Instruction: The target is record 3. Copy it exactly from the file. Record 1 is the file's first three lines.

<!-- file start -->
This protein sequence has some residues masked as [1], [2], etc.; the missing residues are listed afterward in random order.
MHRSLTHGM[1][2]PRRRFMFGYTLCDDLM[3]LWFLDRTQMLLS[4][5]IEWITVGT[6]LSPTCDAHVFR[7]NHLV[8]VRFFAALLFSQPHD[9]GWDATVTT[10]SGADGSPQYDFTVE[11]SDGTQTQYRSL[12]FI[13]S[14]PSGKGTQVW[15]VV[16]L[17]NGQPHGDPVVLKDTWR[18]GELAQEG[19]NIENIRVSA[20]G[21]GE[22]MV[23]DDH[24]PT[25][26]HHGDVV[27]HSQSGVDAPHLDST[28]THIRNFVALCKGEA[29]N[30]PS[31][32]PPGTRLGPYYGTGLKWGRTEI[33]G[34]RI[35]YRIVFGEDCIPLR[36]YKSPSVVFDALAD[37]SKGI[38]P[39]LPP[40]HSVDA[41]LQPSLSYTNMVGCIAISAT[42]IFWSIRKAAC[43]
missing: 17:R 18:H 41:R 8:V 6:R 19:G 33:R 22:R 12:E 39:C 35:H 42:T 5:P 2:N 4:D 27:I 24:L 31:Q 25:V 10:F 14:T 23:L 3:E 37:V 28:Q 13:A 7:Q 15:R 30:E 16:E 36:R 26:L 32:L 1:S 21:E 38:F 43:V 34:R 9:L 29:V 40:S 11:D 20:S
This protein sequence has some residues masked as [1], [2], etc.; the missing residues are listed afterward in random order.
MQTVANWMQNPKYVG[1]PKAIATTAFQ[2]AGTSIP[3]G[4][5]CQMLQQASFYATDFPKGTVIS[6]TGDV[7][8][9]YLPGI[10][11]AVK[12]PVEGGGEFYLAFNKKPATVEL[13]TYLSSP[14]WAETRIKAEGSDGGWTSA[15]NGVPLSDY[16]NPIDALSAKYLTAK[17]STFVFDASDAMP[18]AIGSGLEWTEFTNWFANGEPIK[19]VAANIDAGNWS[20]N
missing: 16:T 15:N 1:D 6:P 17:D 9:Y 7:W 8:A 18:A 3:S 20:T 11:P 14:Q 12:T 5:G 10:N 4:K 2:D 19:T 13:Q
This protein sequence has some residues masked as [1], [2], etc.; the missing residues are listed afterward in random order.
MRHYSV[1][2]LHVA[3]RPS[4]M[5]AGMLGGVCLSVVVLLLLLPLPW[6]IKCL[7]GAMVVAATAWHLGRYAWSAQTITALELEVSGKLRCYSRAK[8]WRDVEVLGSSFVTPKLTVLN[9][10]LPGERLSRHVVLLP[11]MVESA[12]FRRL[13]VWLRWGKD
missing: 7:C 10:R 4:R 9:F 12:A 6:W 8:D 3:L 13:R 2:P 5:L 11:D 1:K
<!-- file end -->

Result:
This protein sequence has some residues masked as [1], [2], etc.; the missing residues are listed afterward in random order.
MRHYSV[1][2]LHVA[3]RPS[4]M[5]AGMLGGVCLSVVVLLLLLPLPW[6]IKCL[7]GAMVVAATAWHLGRYAWSAQTITALELEVSGKLRCYSRAK[8]WRDVEVLGSSFVTPKLTVLN[9][10]LPGERLSRHVVLLP[11]MVESA[12]FRRL[13]VWLRWGKD
missing: 7:C 10:R 4:R 9:F 12:A 6:W 8:D 3:L 13:R 2:P 5:L 11:D 1:K